Vibrato - one myth and one truth
Good morning and Happy almost 2019! I’ve been collecting thoughts and myths about vibrato, from the perspective of a teacher and a player. Finding that It is extremely awkward to teach vibrato and equally difficult to examine my own...
So, just for fun and sharing ideas, please share one myth (could contain some truth) and one golden truth about vibrato. I’ll start-
Myth - always on everything in romantic music.
Truth- you should have a wardrobe of vibrato; just as we wear different shoes with different outfits, each piece needs the appropriate vibrato.
Myth - don't vibrate fast and wide in Mozart
Hmm. I would prefer opera singers to imitate violinists!
Myth: No vibrato before Haydn.
Adrian - if everyone practices vibrato under the pitch, but the sound is on either side, what would happen if we practised the vibrato centered? Would it be sharp?
Mattias, yes, I think so.
Funnily enough, as of last year, I ONLY practise vibrating above the pitch. This is the way electric guitarists vibrate, with around a 90% above/10% below ratio. Zukerman and Gitlis are close behind with around 65-70% above/35-30% below. These violinists are surely famous for their vibrato (amongst other things of course), I find that this way of vibrating is much more impactful.
James, I think it's timbre again. When the guitarist's finger goes over the fret it doesn't press right down and the tone must be momentarily less clear, and less loud.
Yes sorry, with my last sentence I actually meant a lower pitch of 60% or more!
"But in any case, a soloist's vibrato must allow his/her tone to stand out from a basically noisier accompaniment."
Paul. Here are my thoughts.
Another vibrato myth that absolutely grinds my gears.
I have heard some cool senza-vibrato passage work from string quartets but I agree it's something that should be used sparingly and not automatically when one is playing pp half-notes.
"Should orchestral violinists therefore play with less vibrato, so that the soloist will stand out more?"
Another myth: Notes should start and finish without vibrato.
I saw the experiment with the spectrum analyser to show the "it all happens below the note" thesis, but I can't remember the detail. One should note the important difference between "play below the note" and "if you play on what your ears tell you is the note, a spectrum analyser will show that you are playing below the note".
Myth: finger vibrato is bad, limited, and outdated. A well-meaning vibrato video on YouTube I saw a few years back spoke about it in no glowing terms, urging players to stick to arm/wrist types. For the record, I favor wrist vibrato for my own playing, so I am not advocating finger vibrato as the "correct vibrato." Thus...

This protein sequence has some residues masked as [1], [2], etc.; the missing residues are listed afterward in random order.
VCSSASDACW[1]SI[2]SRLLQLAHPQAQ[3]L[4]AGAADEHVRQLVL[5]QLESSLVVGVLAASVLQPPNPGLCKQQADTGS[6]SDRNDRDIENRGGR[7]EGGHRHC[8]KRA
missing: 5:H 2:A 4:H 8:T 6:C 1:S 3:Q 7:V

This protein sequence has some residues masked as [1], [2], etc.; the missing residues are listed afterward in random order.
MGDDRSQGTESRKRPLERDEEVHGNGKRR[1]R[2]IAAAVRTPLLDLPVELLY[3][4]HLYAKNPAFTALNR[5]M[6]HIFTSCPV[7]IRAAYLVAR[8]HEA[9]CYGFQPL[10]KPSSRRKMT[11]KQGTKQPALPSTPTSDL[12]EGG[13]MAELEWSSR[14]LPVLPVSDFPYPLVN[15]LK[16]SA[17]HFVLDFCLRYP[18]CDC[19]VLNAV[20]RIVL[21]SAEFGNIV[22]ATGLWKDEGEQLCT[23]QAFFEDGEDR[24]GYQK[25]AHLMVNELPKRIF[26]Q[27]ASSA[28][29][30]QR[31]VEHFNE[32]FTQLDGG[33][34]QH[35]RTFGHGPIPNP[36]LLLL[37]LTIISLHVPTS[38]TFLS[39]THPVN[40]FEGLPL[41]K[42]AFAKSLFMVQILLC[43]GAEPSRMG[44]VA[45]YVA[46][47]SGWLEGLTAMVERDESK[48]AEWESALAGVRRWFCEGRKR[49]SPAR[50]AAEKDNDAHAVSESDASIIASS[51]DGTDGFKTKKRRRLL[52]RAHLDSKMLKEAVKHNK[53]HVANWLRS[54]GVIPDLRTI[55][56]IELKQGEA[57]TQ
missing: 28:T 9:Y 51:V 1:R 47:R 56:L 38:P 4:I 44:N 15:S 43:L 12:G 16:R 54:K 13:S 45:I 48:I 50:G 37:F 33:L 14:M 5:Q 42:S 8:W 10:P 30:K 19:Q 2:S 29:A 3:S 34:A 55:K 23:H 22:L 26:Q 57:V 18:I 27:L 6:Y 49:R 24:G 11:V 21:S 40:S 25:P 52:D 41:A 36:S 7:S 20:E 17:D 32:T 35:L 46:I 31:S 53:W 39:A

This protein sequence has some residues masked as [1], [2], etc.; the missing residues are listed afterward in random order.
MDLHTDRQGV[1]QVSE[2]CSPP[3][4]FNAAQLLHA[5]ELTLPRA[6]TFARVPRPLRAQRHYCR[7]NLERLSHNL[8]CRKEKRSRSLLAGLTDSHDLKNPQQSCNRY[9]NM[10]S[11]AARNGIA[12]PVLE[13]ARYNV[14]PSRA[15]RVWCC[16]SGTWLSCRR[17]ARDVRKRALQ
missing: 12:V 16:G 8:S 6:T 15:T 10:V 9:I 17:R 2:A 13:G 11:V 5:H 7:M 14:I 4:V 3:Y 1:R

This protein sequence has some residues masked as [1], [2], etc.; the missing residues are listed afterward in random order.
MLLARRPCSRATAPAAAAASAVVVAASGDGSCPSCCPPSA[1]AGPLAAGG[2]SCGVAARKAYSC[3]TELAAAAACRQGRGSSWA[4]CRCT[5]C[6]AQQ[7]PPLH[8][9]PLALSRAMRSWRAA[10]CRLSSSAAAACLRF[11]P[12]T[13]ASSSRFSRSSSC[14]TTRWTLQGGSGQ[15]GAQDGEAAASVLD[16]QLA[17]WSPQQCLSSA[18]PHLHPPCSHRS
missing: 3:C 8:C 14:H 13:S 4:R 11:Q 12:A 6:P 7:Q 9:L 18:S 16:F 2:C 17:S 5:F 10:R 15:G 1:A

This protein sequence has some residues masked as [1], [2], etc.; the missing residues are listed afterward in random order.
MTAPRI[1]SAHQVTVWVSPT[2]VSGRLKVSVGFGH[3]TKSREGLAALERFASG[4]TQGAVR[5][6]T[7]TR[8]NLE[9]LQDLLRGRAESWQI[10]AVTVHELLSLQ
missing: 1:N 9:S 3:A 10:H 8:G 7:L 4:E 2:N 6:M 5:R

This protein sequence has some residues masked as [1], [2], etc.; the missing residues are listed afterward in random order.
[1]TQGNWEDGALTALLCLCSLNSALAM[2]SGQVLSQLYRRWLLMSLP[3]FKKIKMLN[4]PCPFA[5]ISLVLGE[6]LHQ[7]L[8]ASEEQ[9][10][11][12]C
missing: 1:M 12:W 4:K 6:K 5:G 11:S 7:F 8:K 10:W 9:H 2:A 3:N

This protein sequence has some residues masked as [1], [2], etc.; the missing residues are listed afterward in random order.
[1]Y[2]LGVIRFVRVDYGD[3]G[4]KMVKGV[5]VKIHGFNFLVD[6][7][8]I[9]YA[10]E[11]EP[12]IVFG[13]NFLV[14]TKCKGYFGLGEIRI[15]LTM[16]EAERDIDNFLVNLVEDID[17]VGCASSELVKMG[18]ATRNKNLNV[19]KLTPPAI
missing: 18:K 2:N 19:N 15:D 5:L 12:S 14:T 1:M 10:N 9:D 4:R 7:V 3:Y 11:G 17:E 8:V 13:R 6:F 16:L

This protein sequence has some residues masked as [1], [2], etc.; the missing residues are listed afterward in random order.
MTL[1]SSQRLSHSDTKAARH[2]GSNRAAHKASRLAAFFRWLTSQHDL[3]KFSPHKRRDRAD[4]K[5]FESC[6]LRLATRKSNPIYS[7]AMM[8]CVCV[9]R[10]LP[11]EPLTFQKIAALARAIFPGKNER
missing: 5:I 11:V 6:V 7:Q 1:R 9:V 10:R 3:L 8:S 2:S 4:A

Adalberto, I'm wondering what the target audience of that video was? Finger vibrato is a fairly advanced technique, and maybe the person in the video was speaking to intermediate players who shouldn't be trying these types of things.
Myth: vibrato is a change of pitch.
"Guitarists vibrate up in pitch only because, on the fingerboard, they can only do it that way because of the frets."
Scott: my percentages are obviously estimates, however I think it is clear that different people have different 'default' percentages. By using the slow down function on youtube, I can hear in x0.25 that Zukerman has a higher upper-lower ratio than the average violinist.
I must ageee with Mr. Cole in that going up pitch is not only unnecessary, but also a risk, and thus a skill I do not recommend developing. Many of the great soloists who do this often do not sound right themselves when their vibrato becomes too aggressive (which may be subjective, but the pitch going up too much *is* noticeable and distracting.) In practice, some of the "normal" players I have seen going up pitch do end up sounding like wild electric guitar vibratos, which are fine in context, but to my perhaps lacking ears sound very much too wild/out of control for Classical, and worse, like a caricature of non-desirable vibrato in a singer (and out of tune to boot.) I have heard many otherwise fine players mar their playing by such lack of control, and since it's not necessary in my view, I dispense with these "percentages" altogether.
Andrew Fryer wrote: I saw the experiment with the spectrum analyser to show the "it all happens below the note" thesis, but I can't remember the detail.
Famous soloists are not necessarily the authority on teaching vibrato to students who may not have the same abilities. I've studied with several good teachers who were/are orchestral players, and they said the same thing as Scott about going below the pitch.
I used the Intonia program to record my own vibrato on the middle finger, starting "non vib" and increasing the motion behind the note. On the screen the forward motion increasingly overshot the target pitch, no doubt due to its momentum.